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By Lauren Daming, Heather Mehta on May 21, 2018 at 2:40 PM EST

Supreme Court buildingIn a 5-4 decision written by newcomer Justice Gorsuch, the U.S. Supreme Court upheld employment agreements that require employees to individually arbitrate disputes with their employers.

The May 21, 2018, opinion in Epic Systems Corp. v. Lewis resolves a trio of cases before the Supreme Court in which employees brought suits against their employers alleging state and federal wage and hour violations. In each situation, the employees had signed contracts agreeing to resolve any employment-related disputes in individualized arbitration. Nevertheless, they sought to litigate their claims in class or collective actions. 

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By Lauren Daming on February 27, 2018 at 1:54 PM

Word "confidential" written on shredded paperA National Labor Relations Board administrative law judge in February struck down two provisions in a severance agreement relating to confidentiality and participation in third-party claims. In Baylor University Medical Center, the administrative law judge (ALJ) concluded that these provisions violated the National Labor Relations Act (NLRA) because they had the effect of restricting protected conduct and were not justified by any countervailing concerns. The ALJ relied on the board’s recent Boeing Company decision that outlined a new framework for reviewing employer policies.

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By Audrie Howard, Katherine Fechte, Lauren Daming, Lauren Harris, Camille Toney on February 8, 2018 at 2:50 PM

"2017" and "2018" written on metal wheelsThe federal employment law landscape saw some interesting developments in 2017, as well as some anticipated changes that were ultimately halted or delayed. Below is a summary of major federal employment law headlines and a look at what employers can expect in 2018.

For Missouri and Illinois employers specifically, a review of 2017 updates and a look forward at 2018 can be found here.

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By Audrie Howard, Katherine Fechte, Lauren Daming, Lauren Harris, Camille Toney on February 8, 2018 at 2:50 PM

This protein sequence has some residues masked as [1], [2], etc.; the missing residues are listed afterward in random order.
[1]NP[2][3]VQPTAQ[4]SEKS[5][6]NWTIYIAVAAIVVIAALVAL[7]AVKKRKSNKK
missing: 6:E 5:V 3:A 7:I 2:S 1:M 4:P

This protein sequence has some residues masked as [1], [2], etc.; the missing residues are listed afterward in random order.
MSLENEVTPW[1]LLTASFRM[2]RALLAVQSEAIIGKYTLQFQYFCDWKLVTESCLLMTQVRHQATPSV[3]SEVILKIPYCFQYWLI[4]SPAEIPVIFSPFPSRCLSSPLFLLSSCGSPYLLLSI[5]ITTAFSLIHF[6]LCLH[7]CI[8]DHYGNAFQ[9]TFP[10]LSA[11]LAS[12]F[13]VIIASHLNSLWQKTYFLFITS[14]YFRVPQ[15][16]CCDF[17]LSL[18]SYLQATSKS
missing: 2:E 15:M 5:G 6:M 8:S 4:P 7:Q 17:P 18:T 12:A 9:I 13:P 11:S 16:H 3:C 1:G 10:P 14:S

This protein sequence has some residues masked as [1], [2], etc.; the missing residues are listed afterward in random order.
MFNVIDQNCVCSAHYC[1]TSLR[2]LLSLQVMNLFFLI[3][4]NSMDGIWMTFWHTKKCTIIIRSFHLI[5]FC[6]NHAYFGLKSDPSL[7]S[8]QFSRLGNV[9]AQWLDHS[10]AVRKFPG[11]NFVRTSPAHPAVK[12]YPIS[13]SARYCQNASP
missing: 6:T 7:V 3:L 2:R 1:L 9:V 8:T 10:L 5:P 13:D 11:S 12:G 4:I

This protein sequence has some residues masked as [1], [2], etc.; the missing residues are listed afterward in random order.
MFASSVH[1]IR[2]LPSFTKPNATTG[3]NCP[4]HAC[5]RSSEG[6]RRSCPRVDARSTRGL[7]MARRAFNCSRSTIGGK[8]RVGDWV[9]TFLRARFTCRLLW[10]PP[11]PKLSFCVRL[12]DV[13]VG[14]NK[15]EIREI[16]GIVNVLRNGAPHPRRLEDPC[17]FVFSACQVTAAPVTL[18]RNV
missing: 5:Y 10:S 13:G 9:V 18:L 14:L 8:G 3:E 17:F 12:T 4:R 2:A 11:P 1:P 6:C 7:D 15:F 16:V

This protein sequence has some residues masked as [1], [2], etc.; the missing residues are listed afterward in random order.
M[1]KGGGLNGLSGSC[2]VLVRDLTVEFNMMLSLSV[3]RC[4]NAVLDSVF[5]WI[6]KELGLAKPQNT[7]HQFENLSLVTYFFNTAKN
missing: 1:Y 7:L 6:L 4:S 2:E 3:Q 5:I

Missouri and Illinois highlighted in red on a map.Employers in Missouri and Illinois saw the passage of several new employment-related laws in 2017. Below is a look at some legislative highlights of 2017 and how they might affect your business in 2018.

Missouri employment laws

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By Lauren Daming on January 10, 2018 at 11:35 AM

Employee clocking in with fingerprintA wave of class action lawsuits has been filed alleging violations of the Illinois Biometric Information Privacy Act (BIPA), a statute aimed at regulating how companies use information based on “biometric identifiers” such as fingerprints and retina scans. Violating BIPA can be costly, so employers operating within Illinois should review their business practices to determine whether they are using “biometric information” and plan accordingly.

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By Lauren Daming on September 7, 2017 at 11:34 AM

White turnaround arrow on a brick wall, showing a reversal in a decision.Over the summer, the Missouri legislature took action to invalidate or cut back two ordinances passed by the city of St. Louis, causing the city’s minimum wage to revert to the statewide minimum of $7.70 per hour and making it unlawful for cities to adopt laws that would interfere with the free-speech rights of any “alternative to abortion agency” (e.g., a pregnancy resource center) or employees with objections to abortion.

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By Lauren Daming on September 1, 2017 at 11:40 AM

Word "Overtime" written in white text with a red backrgoundA Texas district court judge struck down the Obama administration’s overtime rule on Aug. 31, 2017, finding that the Department of Labor (DOL) had exceeded its authority in adopting a new salary threshold that would have entitled an estimated 4.2 million workers to overtime compensation.

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By Lauren Daming on April 13, 2017 at 1:30 PM

Hands protecting group of cardboard cut-out figuresIn late March, the U.S. Court of Appeals for the Seventh Circuit revived a lawsuit brought against Home Depot by the mother of a pregnant employee who was killed by her supervisor at a non-work event. Reversing the district court’s decision to dismiss the lawsuit as not stating a viable claim under Illinois law, the Court of Appeals found that Home Depot had a duty to protect its employees from the criminal acts of the supervisor, a known sexual harasser.

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By Lauren Daming on February 21, 2017 at 1:25 PM

Image of St. Louis, Missouri City HallA St. Louis city ordinance took effect Feb. 13 protecting employees against discrimination on the basis of their “reproductive health decisions.” Ordinance 70459 prohibits employers from taking any adverse employment action — such as termination or demotion — against an employee due to the employee’s decision to use drugs, devices or medical services related to reproductive health that the employer does not agree with, including contraceptives, fertility treatments or abortion.

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By Lauren Daming on January 30, 2017 at 9:53 AM

People joining in tug of war.Last week, 60 business groups and four states joined the fight against the Department of Labor’s new overtime rule by filing amicus briefs in the Fifth Circuit asking the court to uphold the district court’s injunction blocking the rule from taking effect.

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